Author Topic: State of weather software, networks and contribution "quality"  (Read 1863 times)

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Offline boss281

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This may need to be moved, but I had to start software.

I'm a rock bottom amateur.  My first weather station from Ambient was picked up in in the late 2000s after moving to an area that appeared to have abnormally high wind during the winter time, compared to previous places I've lived.  The station seemed to confirm that, and I joined the WU to contribute.  That was about the depth of my interest, and the station worked well.

It died a few months ago, and I replaced it with a more expensive Davis VP2 connected to a data logger and Windows laptop full time.  I used the Davis WeatherLink software for a bit, dabbled with internet based push vs Windows based push, and after hearing the Win version was no longer getting updates, searched around a bit and have (temporarily) landed on Cumulus, and push out to WU, CWOP and PWS.

Of course, Cumulus support from the developer ended some time ago, so even with great support from that community, eventually I switch again.  I'm also a bit troubled that CWOP itself seems aged (the website hasn't been updated in quite some time it appears).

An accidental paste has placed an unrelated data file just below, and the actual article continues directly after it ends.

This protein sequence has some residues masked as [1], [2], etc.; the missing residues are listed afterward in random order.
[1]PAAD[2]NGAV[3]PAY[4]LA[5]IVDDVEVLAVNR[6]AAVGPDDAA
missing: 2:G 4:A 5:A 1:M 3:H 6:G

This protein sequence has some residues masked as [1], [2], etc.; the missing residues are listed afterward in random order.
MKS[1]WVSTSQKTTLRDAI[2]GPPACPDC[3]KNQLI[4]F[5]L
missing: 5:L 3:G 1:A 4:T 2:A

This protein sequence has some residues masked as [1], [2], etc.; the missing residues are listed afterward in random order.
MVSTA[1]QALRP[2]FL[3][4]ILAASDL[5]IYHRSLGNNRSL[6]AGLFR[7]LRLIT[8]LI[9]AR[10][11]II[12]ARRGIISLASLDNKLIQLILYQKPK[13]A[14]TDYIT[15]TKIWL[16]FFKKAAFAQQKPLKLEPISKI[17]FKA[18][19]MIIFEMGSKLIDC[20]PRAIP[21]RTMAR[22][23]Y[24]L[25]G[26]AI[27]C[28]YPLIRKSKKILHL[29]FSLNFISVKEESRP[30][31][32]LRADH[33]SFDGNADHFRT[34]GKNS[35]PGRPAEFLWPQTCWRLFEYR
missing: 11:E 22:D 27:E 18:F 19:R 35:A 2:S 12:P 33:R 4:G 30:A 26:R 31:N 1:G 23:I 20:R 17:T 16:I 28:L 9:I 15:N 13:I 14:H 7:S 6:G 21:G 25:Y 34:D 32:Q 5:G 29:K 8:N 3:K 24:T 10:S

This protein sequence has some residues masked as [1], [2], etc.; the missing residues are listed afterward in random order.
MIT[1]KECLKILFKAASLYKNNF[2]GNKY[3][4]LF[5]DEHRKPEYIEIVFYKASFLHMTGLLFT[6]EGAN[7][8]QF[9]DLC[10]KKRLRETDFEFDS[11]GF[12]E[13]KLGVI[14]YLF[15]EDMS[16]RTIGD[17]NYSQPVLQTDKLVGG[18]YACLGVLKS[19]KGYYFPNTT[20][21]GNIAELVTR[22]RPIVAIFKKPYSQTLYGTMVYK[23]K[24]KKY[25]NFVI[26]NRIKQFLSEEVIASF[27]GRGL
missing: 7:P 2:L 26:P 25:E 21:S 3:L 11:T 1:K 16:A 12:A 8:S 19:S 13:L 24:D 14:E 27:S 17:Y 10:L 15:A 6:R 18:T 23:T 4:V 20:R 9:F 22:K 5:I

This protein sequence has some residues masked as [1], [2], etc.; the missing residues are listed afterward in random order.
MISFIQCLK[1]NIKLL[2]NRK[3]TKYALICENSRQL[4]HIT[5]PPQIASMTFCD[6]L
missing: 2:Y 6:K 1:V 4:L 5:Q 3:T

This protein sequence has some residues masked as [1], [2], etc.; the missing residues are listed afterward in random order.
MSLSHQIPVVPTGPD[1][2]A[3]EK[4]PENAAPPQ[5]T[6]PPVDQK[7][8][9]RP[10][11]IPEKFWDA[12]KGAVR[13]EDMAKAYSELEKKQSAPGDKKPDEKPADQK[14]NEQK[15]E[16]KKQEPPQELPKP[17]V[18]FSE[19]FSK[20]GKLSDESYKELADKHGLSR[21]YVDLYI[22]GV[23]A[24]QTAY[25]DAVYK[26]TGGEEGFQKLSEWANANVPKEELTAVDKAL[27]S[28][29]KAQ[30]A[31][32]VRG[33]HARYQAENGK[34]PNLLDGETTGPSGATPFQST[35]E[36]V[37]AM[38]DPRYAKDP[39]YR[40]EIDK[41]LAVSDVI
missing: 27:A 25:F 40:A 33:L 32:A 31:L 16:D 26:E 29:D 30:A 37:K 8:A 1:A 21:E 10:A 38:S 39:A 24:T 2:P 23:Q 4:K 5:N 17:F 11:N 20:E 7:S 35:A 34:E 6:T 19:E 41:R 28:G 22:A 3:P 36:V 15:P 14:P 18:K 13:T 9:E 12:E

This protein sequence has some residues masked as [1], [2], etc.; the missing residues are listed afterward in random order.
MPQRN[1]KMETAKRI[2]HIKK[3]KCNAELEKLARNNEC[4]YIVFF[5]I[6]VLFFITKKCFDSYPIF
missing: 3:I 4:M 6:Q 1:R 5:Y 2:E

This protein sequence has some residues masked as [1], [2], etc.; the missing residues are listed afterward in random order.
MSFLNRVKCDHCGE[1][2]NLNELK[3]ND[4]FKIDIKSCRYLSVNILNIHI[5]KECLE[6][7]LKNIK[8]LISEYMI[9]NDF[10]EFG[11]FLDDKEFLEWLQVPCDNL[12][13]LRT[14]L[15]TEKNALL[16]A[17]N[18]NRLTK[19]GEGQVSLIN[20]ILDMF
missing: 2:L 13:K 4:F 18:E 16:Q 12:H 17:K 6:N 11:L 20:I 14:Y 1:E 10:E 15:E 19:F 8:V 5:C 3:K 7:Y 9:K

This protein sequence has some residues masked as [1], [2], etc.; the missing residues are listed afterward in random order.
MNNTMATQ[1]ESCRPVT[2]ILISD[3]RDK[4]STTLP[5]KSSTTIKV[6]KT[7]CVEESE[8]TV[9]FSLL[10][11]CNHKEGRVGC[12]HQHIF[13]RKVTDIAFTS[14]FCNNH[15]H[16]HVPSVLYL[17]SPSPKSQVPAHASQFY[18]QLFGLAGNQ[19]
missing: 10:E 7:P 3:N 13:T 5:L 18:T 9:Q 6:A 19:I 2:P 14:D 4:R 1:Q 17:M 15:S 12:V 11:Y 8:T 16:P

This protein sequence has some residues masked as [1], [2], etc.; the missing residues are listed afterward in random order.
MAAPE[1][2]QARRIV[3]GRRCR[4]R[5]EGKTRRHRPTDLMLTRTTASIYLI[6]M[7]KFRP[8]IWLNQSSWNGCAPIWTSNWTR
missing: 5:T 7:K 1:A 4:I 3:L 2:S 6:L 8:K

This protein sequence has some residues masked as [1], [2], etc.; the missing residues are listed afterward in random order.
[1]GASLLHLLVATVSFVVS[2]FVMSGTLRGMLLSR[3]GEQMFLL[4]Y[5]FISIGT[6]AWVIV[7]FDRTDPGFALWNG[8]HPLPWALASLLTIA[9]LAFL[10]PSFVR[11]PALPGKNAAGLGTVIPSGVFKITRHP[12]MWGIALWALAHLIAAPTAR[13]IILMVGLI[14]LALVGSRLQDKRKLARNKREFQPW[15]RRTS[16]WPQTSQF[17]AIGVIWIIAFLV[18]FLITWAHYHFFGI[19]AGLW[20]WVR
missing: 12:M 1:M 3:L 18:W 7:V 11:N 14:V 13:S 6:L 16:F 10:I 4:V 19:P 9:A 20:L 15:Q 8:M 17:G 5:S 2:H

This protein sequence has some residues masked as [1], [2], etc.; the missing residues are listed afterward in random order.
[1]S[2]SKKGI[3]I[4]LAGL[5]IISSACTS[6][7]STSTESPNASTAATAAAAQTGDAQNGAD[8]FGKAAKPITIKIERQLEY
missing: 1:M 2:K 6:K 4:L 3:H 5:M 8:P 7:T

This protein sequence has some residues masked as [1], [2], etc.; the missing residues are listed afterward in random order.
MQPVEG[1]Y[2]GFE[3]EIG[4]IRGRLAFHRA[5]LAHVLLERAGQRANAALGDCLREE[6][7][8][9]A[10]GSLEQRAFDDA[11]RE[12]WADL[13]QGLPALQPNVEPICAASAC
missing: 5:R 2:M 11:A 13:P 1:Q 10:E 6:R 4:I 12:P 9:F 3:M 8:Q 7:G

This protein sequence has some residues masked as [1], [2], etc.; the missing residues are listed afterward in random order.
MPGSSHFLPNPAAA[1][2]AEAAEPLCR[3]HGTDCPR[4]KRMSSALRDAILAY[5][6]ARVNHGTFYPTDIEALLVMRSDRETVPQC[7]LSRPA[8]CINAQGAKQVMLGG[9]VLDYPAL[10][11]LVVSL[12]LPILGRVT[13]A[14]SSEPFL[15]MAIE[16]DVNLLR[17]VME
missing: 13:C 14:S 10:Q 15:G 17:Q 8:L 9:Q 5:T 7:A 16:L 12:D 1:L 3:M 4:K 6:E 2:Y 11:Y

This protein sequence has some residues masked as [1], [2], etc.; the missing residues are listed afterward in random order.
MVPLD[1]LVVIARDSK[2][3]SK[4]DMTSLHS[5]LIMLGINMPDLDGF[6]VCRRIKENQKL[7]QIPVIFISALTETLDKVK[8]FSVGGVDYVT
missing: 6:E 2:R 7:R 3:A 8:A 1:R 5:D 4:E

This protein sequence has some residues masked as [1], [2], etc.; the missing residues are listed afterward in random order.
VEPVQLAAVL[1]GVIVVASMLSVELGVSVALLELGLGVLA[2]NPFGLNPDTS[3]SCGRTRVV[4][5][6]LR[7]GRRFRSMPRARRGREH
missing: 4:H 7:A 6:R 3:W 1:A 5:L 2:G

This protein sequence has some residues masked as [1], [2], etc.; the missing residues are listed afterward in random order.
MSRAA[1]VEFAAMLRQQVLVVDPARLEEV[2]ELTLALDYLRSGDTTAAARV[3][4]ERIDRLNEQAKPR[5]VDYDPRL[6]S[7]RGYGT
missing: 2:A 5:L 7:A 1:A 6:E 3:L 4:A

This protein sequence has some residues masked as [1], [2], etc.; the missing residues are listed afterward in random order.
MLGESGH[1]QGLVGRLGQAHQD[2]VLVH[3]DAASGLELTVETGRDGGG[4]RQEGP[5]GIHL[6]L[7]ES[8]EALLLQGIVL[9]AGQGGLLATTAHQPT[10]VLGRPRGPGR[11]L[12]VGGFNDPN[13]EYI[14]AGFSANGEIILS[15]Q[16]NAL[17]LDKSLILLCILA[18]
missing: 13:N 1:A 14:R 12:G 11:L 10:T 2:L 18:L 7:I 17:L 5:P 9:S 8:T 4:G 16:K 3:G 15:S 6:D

Where are the progressive internet based communities?  Who is developing software and is expected to do so into the future?  How is weather data being scrubbed for QC, and using what protocols?  From a rock bottom amateur lens, this seems a bit in disarray.  Am I wrong?  Have I not looked into this deep enough?

I just want to get good software with good support (for Win 7 or 10 machines) that supports the hardware, join the right networks so I can contribute to the community, and get feedback about data so I can attempt to correct if possible (I swear the wind data is reading too low out of this new hardware).

Thanks, just feeling a bit blue about it all...
Weather Underground PWS KMDNEWWI3


Online johnd

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Re: State of weather software, networks and contribution "quality"
« Reply #1 on: April 18, 2018, 09:24:11 AM »